Millennial homeowners could have trouble dealing with unexpected expenses

By The IJ Staff | May 24 2017 01:30PM

Photo: Freepik

More than half of Canadian mortgage holders lack the financial flexibility to quickly adjust to unexpected costs, says a Manulife Bank of Canada survey released May 23.

Millennials, who saw their mortgage debt rise more than any other generation, are most at risk. They are most likely to have difficulty making a mortgage payment in the event of an emergency or if the primary earner in the household were to become unemployed, found the survey.

“The truth about debt in Canada is that many homeowners are not prepared to adjust to rising interest rates, unforeseen expenses or interruption in their income,” says Rick Lunny, President and Chief Executive Office, Manulife Bank of Canada.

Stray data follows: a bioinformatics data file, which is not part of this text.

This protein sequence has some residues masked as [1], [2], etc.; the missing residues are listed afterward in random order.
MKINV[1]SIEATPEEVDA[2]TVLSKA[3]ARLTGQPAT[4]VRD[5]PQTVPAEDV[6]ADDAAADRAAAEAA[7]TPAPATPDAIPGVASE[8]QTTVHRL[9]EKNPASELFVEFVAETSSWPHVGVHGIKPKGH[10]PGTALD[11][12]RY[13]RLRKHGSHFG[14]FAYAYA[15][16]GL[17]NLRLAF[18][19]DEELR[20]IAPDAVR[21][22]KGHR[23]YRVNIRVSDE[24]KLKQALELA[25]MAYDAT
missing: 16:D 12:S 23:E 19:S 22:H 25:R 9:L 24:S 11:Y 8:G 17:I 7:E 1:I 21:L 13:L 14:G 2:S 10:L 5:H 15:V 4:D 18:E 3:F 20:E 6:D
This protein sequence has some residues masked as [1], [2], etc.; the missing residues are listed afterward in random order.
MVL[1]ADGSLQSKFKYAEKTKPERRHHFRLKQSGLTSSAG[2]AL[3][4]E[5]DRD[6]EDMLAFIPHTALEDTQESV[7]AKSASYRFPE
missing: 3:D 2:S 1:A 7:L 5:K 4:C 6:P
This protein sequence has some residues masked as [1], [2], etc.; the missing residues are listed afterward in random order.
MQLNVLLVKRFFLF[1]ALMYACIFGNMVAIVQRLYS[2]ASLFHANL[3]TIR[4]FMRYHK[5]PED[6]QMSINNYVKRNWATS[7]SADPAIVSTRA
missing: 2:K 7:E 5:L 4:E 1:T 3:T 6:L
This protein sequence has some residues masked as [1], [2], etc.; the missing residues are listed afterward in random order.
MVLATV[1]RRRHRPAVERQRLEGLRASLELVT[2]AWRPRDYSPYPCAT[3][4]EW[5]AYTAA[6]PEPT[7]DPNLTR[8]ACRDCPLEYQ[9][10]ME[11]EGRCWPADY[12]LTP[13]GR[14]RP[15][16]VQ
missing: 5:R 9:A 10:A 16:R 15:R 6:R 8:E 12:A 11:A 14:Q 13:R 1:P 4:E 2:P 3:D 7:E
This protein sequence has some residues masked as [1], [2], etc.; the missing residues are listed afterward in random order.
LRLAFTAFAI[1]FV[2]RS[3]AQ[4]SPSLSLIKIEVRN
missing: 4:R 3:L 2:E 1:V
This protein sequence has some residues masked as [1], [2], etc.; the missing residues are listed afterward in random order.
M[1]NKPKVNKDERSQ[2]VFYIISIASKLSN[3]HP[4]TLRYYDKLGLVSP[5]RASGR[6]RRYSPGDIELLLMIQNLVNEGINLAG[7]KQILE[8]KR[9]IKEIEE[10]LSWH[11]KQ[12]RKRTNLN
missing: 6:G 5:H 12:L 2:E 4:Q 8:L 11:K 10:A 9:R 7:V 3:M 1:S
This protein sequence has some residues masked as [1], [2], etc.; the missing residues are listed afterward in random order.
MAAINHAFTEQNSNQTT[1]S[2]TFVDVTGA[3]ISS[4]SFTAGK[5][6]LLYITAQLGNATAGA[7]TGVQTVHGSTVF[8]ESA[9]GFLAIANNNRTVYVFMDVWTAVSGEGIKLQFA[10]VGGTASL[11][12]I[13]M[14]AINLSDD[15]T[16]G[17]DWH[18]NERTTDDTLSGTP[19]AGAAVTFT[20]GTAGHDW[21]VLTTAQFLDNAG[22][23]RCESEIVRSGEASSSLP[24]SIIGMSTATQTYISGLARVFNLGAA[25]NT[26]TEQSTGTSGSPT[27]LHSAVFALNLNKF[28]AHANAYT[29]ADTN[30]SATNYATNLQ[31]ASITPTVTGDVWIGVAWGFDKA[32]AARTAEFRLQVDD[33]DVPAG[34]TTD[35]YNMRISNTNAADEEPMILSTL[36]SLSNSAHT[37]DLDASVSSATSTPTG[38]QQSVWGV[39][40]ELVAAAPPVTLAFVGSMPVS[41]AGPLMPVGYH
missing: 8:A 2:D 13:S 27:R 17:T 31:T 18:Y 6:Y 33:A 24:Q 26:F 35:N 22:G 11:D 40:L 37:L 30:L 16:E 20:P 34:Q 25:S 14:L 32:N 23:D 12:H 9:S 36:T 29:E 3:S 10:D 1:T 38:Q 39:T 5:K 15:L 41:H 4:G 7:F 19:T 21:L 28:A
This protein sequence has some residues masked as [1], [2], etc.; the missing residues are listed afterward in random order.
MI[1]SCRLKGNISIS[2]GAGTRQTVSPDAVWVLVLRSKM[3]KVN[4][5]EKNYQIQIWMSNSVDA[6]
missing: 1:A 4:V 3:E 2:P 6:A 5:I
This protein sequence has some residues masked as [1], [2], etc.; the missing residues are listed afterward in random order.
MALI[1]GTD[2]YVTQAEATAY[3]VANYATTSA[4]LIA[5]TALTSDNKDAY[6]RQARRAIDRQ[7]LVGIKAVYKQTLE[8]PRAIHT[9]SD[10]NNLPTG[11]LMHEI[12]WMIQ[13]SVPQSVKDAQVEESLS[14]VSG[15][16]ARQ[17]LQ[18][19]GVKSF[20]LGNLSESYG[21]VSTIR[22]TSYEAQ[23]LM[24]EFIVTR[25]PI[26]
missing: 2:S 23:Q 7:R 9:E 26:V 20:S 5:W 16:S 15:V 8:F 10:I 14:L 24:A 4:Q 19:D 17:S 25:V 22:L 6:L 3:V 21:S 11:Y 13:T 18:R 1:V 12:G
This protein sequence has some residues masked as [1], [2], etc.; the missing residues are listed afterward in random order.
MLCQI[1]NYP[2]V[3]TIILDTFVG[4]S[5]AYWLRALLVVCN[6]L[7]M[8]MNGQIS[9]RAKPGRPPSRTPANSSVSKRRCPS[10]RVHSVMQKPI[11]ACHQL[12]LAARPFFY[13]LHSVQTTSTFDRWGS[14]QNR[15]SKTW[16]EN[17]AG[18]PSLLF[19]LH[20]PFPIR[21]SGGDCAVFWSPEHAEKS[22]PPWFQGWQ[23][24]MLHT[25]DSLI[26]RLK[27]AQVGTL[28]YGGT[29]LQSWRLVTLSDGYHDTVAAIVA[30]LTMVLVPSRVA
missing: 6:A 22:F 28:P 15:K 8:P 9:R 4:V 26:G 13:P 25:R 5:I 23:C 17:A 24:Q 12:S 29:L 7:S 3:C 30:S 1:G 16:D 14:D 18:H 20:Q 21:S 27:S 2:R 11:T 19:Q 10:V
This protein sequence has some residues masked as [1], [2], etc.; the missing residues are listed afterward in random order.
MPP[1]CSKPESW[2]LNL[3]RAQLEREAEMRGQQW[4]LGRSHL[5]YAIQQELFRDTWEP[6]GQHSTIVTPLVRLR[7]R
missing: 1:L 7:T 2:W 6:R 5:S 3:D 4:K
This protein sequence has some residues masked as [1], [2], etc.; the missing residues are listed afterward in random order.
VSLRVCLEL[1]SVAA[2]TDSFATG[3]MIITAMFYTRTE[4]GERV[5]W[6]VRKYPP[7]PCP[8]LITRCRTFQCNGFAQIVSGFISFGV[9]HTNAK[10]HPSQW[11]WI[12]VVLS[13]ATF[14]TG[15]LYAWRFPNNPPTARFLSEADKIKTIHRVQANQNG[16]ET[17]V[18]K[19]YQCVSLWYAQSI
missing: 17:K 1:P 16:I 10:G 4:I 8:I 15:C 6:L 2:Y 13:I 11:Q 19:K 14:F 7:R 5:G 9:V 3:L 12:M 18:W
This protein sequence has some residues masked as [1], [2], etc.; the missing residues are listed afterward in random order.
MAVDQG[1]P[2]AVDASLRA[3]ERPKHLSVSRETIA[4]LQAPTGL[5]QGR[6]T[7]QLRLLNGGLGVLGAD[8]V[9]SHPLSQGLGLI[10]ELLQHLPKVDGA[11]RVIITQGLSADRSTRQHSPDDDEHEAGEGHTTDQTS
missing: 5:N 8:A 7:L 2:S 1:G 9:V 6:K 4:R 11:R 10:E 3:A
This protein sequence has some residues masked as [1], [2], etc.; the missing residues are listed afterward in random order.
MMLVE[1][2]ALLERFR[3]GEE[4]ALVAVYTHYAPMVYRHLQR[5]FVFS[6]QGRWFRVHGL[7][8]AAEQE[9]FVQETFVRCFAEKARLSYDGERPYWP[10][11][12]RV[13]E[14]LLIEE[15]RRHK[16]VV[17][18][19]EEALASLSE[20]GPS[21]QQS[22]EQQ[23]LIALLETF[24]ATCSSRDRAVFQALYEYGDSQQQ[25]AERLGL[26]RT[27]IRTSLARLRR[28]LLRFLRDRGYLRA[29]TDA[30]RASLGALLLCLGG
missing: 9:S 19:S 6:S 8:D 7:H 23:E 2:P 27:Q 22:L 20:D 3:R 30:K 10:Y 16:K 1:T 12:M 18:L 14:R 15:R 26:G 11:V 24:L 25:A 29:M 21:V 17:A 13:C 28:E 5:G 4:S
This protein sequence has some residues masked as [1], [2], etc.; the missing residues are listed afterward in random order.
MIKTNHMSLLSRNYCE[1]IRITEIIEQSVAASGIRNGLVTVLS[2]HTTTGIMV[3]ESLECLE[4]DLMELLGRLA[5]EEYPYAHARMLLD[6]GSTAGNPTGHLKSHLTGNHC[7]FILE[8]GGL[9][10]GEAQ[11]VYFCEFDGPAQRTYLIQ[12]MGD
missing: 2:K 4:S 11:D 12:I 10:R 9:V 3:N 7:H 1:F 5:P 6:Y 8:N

Most could not handle 10% increase in payments

Overall, nearly one quarter of Canadian homeowners reported they have been caught short in paying bills in the last 12 months, says the survey. Meanwhile, 70 per cent of mortgage holders said they could not manage a ten per cent increase in their payments. Half of those surveyed have $5,000 or less set aside to deal with a financial emergency, while one fifth have nothing.

The survey also found that many Baby Boomers face the same challenges as Millennial homeowners with some 41 per cent of Boomers saying that home equity accounted for more than 60 per cent of their household wealth. For one in five, it makes up more than 80 per cent.

Boomers also lack financial flexibility

This indicates Boomers may need to rely on the sale of their primary residence to fund retirement, since much of their household wealth is wrapped up in home equity. However, 77 per cent of Boomer respondents indicated that they want to remain in their current homes when they retire.

“Many Boomers approaching retirement share the same lack of financial flexibility as Millennials,” said Lunny. “They want to remain in their current homes, but their home makes up a big part of their net worth. Instead of downsizing, or even selling and renting, homeowners in this situation could consider using a flexible mortgage to access their home equity to supplement their retirement income.”